I also love how Olivier Schrauwen's "Congo Chromo" looks like a 19th-century editorial cartoon, even if the wordless story is a little too opaque.

Van Gieson made absolutely no impression upon me. I don't even remember reading it. I'm pretty certain I've never seen this page before, even though I've read through the book twice now.

The biggest disappointment comes from Tom Kaczynski and your buddy Dash Shaw. "Resolution", their slice of '80's cyberpunk / computer paranoia nostalgia, is an ugly, unoriginal bore. Did you like it?

HB: Welll... not really. I think he's done some very strong things lately, and this still has some interesting ideas, and I'm inclined to give him the benefit of the doubt, but everyone has to fail sometimes, even Dash Shaw. It's just a mess, right? It's hard to understand, and the art's not so great, and, yeah, it's not my least favorite piece in the book, but it's definitely the biggest gap between expectations and reality.

I, too, liked the Ted Stearn piece, which is cute and weird, and Schrauwen's thing grew on me. There's something about the visually simplified stuff, with no words, that ended up making me see it positively. Maybe it's the color?

Is Van Gieson's the underwater dragon fish thing?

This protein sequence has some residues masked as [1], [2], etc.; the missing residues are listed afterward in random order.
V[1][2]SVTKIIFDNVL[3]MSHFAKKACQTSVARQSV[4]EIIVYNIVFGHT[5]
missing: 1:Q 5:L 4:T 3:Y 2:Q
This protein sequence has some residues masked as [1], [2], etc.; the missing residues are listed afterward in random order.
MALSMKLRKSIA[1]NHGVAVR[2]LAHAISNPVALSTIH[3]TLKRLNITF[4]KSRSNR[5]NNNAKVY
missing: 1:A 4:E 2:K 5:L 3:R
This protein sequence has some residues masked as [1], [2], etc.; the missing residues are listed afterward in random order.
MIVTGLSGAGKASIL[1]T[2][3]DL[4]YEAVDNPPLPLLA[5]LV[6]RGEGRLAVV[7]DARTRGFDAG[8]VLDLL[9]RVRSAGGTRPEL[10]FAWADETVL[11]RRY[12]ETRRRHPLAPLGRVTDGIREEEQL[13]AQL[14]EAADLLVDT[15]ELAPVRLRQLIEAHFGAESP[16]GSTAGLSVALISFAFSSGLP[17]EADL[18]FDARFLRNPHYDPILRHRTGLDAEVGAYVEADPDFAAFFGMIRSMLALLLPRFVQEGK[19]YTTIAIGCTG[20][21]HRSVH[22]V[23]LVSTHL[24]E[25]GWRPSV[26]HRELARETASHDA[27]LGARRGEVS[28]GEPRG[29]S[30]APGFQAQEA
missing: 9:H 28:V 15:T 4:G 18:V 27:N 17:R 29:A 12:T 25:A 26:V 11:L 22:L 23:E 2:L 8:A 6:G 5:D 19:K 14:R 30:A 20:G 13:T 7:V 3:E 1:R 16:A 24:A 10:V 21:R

GM: Van Gieson's strip is that one-pager between Bak and Kurt Wolfgang's "Nothing Eve." The dragon fish is called "Zzzzz" and is by Sara Edward-Corbett. It reminds me of the beginning of Ganges #2 by Kevin Huizenga, that long extended bit about an evolution-based computer game that had to be a reference to Spore even though that hadn't been released yet. Like Huizenga's thing, I love the intricate design of "Zzzzz" but the story is far too abstract. Speaking of which - how have we not Shazhmmed a Huizenga yet?

Do you think MOME might be too much of a random grab-bag? Rick Froberg's various page-length doodles did nothing for me; I could see them making sense as buffers between longer pieces, but I don't think that's the point, based on their distribution throughout the book. It's like listening to a comp where every fourth track is a twenty-second song by the same band.

HB: Oh, yeah, I just looked back at Van Gieson's and I can see why we missed it. Edward-Corbett's dragon thing is pretty but, yeah, I don't really understand what's going on in it. Pick a Huizenga, and we'll do one. I don't think I've read anything by him. And let me add, almost parenthetically, that I also liked Kurt Wolfgang's piece. With regard to your last question, I dunno... I mean, I do think it's a grab-bag, and it might be a bit all over the place, and I didn't love Froberg's one-pagers, but I like that MOME makes room for pieces that are neither narrative nor multi-page. Maybe that's because it makes it a little more like an art magazine. I'm not really sure that explains it for me adequately, but I'm going to stick up in favor of twenty-second pieces interspersed with a mix CD.

GM: I'm sure it wouldn't bother me if I liked Froberg's stuff. At least they're brief and easily skipped over.

So, overall, did MOME #17 satisfy you?

HB: They are indeed, and yeah, I'd say I was pretty satisfied with this as a compilation. Maybe not quite as happy as I would have been with another book of comparable length that retailed for $15 (it's a pretty good deal), but much more so than with many another collection of stuff by random people. I'd keep checking it out.